NEWYou can now listen to Originol articles!
NEW ORLEANS – After months of an eerily quiet season, a hurricane and a tropical storm are now in the Atlantic.
While neither of these storms are expected to impact the U.S., emergency officials say those in the Gulf South should still prepare for what could come later this season.
In New Orleans, the Office of Homeland Security and Emergency Preparedness is preparing to help families who can’t evacuate because of tighter budgets and inflation.
“One storm can change the entire dynamic of this hurricane season,” Director Collin Arnold said. “Finances should not be the reason to not prepare.”
HURRICANE EARL FORMS IN THE ATLANTIC
Arnold said the city is working with community partners to collect supplies that can be handed out to residents for free in the event of a storm, but said families should also get what they can now.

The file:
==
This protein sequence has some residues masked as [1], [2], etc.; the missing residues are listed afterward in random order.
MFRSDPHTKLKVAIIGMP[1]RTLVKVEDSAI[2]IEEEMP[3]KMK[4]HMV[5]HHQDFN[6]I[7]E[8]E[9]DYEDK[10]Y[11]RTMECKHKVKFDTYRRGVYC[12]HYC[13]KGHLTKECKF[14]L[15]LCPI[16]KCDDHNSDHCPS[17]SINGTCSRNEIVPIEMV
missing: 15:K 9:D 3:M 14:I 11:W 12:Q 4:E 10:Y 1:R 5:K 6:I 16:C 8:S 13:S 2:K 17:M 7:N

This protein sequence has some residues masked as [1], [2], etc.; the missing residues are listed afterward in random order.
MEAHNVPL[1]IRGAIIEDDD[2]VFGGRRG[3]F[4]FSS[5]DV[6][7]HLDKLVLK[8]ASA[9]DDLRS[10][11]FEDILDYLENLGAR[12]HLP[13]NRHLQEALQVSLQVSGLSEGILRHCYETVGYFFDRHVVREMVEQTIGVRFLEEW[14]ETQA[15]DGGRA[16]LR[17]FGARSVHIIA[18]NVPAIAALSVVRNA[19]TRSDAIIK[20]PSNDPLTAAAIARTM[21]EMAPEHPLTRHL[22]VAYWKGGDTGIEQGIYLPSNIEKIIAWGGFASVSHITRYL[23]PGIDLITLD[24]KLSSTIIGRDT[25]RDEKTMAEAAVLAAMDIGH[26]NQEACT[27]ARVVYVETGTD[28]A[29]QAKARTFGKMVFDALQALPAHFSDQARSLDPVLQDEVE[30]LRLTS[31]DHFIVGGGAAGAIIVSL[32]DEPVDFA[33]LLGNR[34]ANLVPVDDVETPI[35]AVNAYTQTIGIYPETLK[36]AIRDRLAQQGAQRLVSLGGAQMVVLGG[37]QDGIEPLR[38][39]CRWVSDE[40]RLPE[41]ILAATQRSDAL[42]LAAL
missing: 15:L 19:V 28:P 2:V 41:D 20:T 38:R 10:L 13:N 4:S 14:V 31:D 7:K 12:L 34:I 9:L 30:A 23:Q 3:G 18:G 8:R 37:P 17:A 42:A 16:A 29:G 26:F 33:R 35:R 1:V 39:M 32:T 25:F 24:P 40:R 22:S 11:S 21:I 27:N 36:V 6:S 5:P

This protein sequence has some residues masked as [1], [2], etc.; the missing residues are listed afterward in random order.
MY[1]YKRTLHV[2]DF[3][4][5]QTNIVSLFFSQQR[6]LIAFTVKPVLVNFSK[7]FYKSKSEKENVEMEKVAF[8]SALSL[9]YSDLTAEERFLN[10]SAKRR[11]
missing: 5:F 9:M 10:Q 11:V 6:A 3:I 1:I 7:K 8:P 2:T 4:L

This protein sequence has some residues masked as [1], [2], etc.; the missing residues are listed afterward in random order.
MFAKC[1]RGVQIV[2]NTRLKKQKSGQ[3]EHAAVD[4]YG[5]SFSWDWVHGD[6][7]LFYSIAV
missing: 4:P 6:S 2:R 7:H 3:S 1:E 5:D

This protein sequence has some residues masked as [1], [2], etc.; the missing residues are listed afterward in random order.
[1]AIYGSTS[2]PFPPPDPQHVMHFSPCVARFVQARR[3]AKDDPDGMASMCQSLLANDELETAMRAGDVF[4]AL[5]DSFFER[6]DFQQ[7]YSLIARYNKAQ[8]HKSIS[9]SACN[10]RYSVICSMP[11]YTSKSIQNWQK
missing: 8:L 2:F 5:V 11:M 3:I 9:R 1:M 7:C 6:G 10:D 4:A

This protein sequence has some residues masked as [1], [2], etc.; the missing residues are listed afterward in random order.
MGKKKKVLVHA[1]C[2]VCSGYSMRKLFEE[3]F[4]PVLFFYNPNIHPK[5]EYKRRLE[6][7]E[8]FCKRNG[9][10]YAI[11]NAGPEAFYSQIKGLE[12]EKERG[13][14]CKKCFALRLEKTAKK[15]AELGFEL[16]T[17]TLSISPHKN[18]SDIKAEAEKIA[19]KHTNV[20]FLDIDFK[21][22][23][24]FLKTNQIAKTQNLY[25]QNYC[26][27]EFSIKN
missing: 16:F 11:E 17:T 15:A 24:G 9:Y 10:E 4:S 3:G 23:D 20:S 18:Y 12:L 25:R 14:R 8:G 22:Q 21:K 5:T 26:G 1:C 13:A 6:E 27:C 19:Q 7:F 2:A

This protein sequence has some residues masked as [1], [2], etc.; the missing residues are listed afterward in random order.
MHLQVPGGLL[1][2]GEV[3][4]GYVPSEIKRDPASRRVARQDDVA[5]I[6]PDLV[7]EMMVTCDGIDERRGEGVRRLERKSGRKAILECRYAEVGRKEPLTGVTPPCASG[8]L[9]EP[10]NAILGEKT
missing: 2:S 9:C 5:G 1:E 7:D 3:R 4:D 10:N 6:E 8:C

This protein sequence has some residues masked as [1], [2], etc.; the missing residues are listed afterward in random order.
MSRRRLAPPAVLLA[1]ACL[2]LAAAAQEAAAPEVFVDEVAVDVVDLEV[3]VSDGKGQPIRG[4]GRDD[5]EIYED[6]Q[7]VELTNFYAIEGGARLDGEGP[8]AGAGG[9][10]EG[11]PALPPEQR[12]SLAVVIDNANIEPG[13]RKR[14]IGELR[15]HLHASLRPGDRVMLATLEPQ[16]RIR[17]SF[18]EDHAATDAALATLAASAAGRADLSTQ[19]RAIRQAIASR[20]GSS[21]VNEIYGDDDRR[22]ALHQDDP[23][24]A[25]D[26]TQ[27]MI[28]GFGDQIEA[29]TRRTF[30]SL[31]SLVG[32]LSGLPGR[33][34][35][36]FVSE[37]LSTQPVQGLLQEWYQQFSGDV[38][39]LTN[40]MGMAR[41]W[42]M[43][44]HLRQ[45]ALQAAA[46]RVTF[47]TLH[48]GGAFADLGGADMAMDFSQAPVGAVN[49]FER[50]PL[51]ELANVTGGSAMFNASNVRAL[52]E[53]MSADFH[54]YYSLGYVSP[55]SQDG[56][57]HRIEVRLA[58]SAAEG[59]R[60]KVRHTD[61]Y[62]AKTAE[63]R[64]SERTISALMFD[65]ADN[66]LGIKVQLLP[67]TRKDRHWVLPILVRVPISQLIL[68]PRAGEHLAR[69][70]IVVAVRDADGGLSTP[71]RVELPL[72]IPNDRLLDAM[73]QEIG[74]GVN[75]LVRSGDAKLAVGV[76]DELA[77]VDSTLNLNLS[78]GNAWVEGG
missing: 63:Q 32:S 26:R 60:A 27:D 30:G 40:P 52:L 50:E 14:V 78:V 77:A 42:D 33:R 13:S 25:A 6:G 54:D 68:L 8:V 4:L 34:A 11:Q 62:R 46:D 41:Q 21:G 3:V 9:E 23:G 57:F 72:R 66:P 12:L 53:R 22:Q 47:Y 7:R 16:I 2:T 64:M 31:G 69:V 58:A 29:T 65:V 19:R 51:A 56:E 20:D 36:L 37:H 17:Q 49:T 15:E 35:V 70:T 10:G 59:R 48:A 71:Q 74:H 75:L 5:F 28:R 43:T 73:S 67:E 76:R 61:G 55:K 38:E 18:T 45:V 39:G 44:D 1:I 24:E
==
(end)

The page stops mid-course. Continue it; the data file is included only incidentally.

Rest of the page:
“We know there is a bit of a burden with the economy right now, but people need to gather as many supplies as they can to try to be self-sustaining for about 72 hours,” Arnold said.
AAA also recommends putting aside at least $1,500 in case you need to evacuate.
“It’s just absolutely more expensive to evacuate this year than it was in previous years,” said AAA Louisiana Spokesperson Don Redman.
DANIELLE BECOMES FIRST HURRICANE OF ATLANTIC SEASON
Take evacuating to Houston for example.
In 2021, a round trip from New Orleans to Houston cost about $85 in gas. Now it’s closer to $133.
Your hotel stay will be more expensive too. Last year, prices were near $265 a night. Today, you’d pay closer to $282.
LOUISIANA READY FOR HURRICANE SEASON WITH STRONGER LEVEE SYSTEM, NEW RESCUE EQUIPMENT FOR FIRST RESPONDERS
“I think families really have to prepare for that,” Redman said. “Certainly a category 3 and above, my advice is to evacuate.”
With a slower start this season, families have even more time to prepare.
CLICK HERE TO GET THE Originol APP
“We may only be to Earl or “E” right now, but it’s a little bit early to start waving victory flags,” Arnold said.
If this trend continues, this hurricane season will be the fourth-quietest year in the last century.